The Sony Pictures Classics production seemed dead after those revelations and subsequent admission of guilt but Gibney refused to give up and pushed on to finish his story. Forcing the seven-time (now stripped) Tour de France winner to face his future as a fraud.
The full trailer has now hit for The Armstrong Lie and is looking another fascinating watch, »
- Craig Hunter
“I didn’t live a lot of lies. But I lived one big one. You know, it’s different I guess. Maybe it’s not. But yeah, it’s… And what I said in there with just how this story is all over the place and there are these two… you know, these just complete opposite narratives. You know… The only person that can actually start to let people understand what the true narrative is, is me. And you should know that better than anybody else to the get into the… the real nature and the real detail of the story. Because we haven’t heard it yet is the truth.”
– Lance Armstrong; January 14, 2013
In 2008, Academy Award® winning filmmaker Alex Gibney set out to make a documentary about Lance Armstrong’s comeback to the world of competitive cycling. Widely regarded as one of the most prominent figures in the history of sports, »
- Melissa Thompson
Alex Gibney, Laura Poitras and Geralyn Dreyfous will receive awards at the International Documentary Association’s 2013 Ida Awards, the organization announced on Wednesday. Gibney, whose work includes the Oscar-winning “Taxi to the Dark Side” as well as “Client 9: The Rise and Fall of Eliot Spitzer,” “Enron: The Smartest Guys in the Room,” the recent Emmy-winner “Mea Maxima Culpa: Silence in the House of God” and this year’s “We Steal Secrets: The Story of WikiLeaks” and “The Armstrong Lie,” will receive the Ida’s Career Achievement Award. In the past, that honor has gone to Errol Morris, Michael Moore, »
- Steve Pond
Between being on set of Nasty Baby with Kristen Wiig, animating videos for and playing with his new project Higgins Waterproof Black Magic Band (they begin a residency at Union Pool in October), and, you know, being the lead singer of TV on the Radio, Tunde Adebimpe doesn’t have much time to slack off. That wasn’t the case with his first job, which he told us during his interview for Daily Intel’s 21 Questions. In fact, it was pretty much the opposite. We couldn’t fit his whole gem of an answer in the column, but we also couldn’t let it go without sharing. See it for yourself, below, and read the full 21 Questions here.What was your first job in New York? I was a ticket taker and usher at Film Forum. It was actually great because I got to see any film I wanted to »
- Vanita Salisbury
By Søren Hough
* * *
“Never capture what you can’t control.”
So says the tagline for Blackfish, Gabriela Cowperthwaite’s muckraking new documentary — currently being distributed in select art-house theaters by Magnolia Pictures — which is a stunning indictment of the manner in which SeaWorld has captured and treated wild orca whales over the years. The film could have an enormous impact on tourism and revenue for the theme park chain — but the ramifications of this exposé will extend beyond the director’s intended target.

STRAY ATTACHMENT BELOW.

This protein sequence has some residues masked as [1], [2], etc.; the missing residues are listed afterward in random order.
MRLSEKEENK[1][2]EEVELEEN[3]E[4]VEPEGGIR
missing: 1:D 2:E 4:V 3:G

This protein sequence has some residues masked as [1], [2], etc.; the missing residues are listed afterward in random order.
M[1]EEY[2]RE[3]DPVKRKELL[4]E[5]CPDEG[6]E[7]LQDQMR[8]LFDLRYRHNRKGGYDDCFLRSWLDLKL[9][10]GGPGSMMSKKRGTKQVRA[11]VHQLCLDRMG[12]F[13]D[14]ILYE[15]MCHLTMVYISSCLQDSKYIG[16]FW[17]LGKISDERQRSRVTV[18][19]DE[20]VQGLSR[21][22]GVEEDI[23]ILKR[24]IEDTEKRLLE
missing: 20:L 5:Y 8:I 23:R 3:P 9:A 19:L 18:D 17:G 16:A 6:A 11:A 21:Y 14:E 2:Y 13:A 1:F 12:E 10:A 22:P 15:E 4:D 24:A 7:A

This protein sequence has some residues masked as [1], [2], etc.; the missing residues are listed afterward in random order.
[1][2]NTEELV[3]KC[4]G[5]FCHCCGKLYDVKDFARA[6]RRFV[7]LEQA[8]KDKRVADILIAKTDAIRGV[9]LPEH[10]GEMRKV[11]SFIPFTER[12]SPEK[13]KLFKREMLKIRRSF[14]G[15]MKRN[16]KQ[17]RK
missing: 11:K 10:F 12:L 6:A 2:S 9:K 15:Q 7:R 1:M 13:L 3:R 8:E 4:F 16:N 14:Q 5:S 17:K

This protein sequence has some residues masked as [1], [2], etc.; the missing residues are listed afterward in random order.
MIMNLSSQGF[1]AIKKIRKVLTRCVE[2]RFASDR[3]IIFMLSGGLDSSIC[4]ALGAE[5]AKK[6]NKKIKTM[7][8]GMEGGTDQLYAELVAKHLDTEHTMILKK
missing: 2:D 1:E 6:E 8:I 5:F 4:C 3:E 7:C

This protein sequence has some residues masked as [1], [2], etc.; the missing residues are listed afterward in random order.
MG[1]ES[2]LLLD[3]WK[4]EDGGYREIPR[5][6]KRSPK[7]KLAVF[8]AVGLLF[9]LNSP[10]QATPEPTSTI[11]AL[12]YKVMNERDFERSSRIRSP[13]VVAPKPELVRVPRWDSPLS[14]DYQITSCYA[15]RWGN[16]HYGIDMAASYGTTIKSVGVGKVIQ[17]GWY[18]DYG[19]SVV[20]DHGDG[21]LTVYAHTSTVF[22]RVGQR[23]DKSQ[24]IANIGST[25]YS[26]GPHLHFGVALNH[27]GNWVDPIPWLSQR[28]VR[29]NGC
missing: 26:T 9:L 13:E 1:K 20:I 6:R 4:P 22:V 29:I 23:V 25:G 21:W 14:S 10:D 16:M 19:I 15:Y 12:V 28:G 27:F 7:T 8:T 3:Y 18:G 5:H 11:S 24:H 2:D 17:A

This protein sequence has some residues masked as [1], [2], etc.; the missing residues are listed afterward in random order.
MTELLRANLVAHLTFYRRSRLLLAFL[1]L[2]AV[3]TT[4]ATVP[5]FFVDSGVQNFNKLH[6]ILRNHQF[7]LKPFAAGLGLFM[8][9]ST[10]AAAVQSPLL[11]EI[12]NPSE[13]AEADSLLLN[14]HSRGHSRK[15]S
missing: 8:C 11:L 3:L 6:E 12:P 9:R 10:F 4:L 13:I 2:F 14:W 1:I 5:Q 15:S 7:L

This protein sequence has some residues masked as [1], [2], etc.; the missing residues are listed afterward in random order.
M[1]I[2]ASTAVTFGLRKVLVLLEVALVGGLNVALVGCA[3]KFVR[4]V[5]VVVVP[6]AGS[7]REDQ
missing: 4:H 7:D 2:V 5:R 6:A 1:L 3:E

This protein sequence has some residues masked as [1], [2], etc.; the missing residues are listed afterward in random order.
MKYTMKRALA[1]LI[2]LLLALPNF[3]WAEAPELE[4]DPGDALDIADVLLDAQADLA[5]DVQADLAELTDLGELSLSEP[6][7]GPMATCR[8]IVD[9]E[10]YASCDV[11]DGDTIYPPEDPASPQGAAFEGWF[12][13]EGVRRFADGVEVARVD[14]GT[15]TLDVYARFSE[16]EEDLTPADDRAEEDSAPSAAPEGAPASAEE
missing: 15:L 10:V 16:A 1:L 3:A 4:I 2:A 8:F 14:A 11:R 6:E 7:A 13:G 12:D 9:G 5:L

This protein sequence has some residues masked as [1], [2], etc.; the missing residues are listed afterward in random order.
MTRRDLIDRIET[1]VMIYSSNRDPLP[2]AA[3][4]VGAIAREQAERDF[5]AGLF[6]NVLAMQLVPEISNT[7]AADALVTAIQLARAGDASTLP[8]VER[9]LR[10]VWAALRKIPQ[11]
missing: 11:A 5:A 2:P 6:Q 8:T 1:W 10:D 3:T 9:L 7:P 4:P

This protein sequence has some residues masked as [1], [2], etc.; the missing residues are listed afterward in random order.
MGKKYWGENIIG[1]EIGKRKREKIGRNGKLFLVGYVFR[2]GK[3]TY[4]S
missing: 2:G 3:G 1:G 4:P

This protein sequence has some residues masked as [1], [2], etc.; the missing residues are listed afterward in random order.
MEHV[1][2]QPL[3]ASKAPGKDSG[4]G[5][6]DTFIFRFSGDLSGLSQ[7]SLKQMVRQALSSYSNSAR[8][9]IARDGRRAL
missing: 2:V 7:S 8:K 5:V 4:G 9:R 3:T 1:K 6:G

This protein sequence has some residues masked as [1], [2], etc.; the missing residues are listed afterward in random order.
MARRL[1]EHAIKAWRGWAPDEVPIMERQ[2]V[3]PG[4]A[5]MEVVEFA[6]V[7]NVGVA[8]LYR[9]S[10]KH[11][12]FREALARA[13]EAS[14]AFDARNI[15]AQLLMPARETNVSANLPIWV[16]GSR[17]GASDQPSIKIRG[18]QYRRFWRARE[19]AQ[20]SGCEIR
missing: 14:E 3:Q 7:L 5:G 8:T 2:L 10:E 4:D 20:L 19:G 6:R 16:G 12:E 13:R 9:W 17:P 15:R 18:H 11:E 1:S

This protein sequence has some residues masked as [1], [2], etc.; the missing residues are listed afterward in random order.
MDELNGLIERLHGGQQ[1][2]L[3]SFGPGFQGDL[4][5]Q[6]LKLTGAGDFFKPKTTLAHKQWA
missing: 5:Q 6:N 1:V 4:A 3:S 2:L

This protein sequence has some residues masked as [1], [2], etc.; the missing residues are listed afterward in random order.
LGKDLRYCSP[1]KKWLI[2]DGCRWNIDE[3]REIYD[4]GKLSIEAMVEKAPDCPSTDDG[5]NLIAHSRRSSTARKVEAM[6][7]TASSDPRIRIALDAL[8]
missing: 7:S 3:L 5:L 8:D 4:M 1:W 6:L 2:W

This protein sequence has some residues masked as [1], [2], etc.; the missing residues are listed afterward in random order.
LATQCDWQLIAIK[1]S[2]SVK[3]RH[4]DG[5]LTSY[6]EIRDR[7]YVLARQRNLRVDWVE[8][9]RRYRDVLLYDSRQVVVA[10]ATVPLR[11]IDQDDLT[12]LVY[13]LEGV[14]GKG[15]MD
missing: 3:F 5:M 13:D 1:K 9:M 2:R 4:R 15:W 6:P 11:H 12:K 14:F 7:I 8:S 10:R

Blackfish has been welcomed with open arms by critics. With an 84 on Metacritic and a 98 on Rotten Tomatoes, the film is being hailed as a well-crafted documentary that has brought about a paradigm-shift in terms of the public’s thoughts about show animals. And it is also generating some serious awards buzz — see our own Scott Feinberg‘s latest forecast over at The Hollywood Reporter — with »
- Søren Hough
Documentary filmmaker Alex Gibney is known for going after big fish such as the Catholic Church (“Mea Maxima Culpa: Silence in the House of God”), Enron (“Enron: The Smartest Guys in the Room”) and the United States Military (“Taxi to the Dark Side”), but when he was tapped to make a film on Lance Armstong, it wasn’t supposed to be like the exposés he’s known for. Here at the Toronto International Film Festival, he sat down with Thompson on Hollywood’s Anne Thompson on Tuesday to talk about the personal journey that “The Armstrong Lie” took him on. Below are the highlights. The film he was supposed to make and the story that followed it “It started out as an inspirational comeback story when Lance Armstrong decided to come back to cycling in 2008 after being in retirement. Folks at Sony, Frank Marshall and Matt Tolmach, wanted to see »
- Noah Taylor
Theme parks are awesome. Theme parks dressed up for Halloween are friggin' outstanding. This time of year, Knott's Berry Farm becomes Knott's Scary Farm, and has a parked jammed full of tricks and treats.
The biggest event of this season stands to be "Trapped: The New Experiment." Going into its second year, "Trapped" is Knott's reservation-only maze that promises a bigger and more intense experience filled with puzzles that you must solve in order to escape.
The most important parts of any haunted theme park are the mazes. With 10 mazes this year, we will get old favorites like "Trick or Treat," "Pinocchio Unstrunt," and "Uncle Willy's Slaughterhouse." New for 2013 are "Black Magic," in which you tour one of Houdini's demonic seances; "Forevermore," which imagines the twisted worlds of Edgar Allan Poe; "The Gunslinger's Grave," a ghost town inhabited by real ghosts; and "Mirror Mirror," where mentioning the "skeleton key" can »
- Alyse Wax